Sunday, October 10, 2010

Brains-optional infidelity


“Steve, You wrote, "The ancients had the means to know that a flat-earth/triple-decker cosmography was infeasible." But can you prove that they actually DID consider it infeasible, prior to 600 BCE?”

To make 600 BC the cut-off is arbitrary even on your own grounds. For just a few sentences later, in this very comment, you go on to say: “The ancients did not have your knowledge of modern physics, astronomy, geology, chemistry, biology, etc.”

But, of course, that objection applies with equal force to 1C AD Jews or 5C AD pagans. Yet as I documented in my excerpts from Basil and Augustine, even though pagan critics didn’t have our knowledge of modern physics, astronomy, geology, &c. they could still ask common sense questions about physical models of the world.

“Can you also prove that the Book of Enoch, composed centuries later (during the inter-testamental period), also considered a flat earth infeasible?”

I already addressed that objection in my 5/31/10 post on “Enochian cosmography.” Try again, Edski.

“Can you prove that any NT author found a flat earth infeasible?”

I already dealt with your NT spooftexts in my review of your chapter. Try something new for a change.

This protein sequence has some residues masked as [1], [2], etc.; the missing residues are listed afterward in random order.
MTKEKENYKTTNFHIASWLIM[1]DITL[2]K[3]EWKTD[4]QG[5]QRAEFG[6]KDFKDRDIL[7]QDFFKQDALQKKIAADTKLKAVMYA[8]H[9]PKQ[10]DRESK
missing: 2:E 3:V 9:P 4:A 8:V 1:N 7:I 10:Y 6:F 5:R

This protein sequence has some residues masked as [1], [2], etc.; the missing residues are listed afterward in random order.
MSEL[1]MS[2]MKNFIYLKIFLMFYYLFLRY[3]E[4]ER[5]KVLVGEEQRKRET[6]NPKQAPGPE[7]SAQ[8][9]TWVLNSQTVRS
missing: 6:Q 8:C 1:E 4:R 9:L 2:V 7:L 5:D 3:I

"Your points of hypothetical "feasibility" do not take precedence over the ancient's own words and drawings that we possess."

You’re just too dense to ever get the point. Merely quoting their words or pointing to drawings doesn’t tell us what that meant to them. All you’re proving is what it means to you.

Do you think that all ancient drawings were meant to be representational? Do you assume that Mayan iconography was meant to be a photorealistic depiction of the world? What about Salvador Dali? Or Dr. Seuss? Or Byzantine icons?

A picture doesn’t tell you what significance that had for the artist or his target audience. You wouldn’t know, just by gazing at Botticelli’s “Birth of Venus” what, if anything, that represents. It takes a lot of background knowledge, which you must bring to the painting, to figure that out. And even then, art historians offer competing interpretations.

“They had their own ideas and related concerns and fears concerning the cosmos' structure and shape. I pointed such things out in my chapter. They left behind words and imagery outlining their beliefs about cosmic geography.”

I see. So the words and imagery of Alice in Wonderland outline Lewis Carroll’s beliefs about cosmic geography. Gotcha!

"Read them for yourself. Read the book, Mesopotamian Cosmic Geography. Or I can email you sections. Othmar Keel's writings feature Egyptian and Babylonian images and iconography of the cosmos as they imagined it."

I already commented on your selective and deceptive citations of Horowitz and Keel in my 5/29/10 post entitled “Flat earth or flat head?” Try again, Edski.

“Therefore I doubt that they would be prone to imagining "implications" in the same fashion you might be prone to imagine they did.”

I gave you examples to the contrary.

"As I've said, the ancients didn't have everything about their world worked out, but Egyptians, Mesopotamians and Hebrews shared enough in common for us to understand what kinds of "pictures of the cosmos" they entertained."

To the extent that OT writers engage ANE conceptions of the world, there is also a polemical thrust to their engagement.

“You think they only thought in terms of metaphor…”

I never said anything of the kind. I simply make allowance for what they were in a position to know.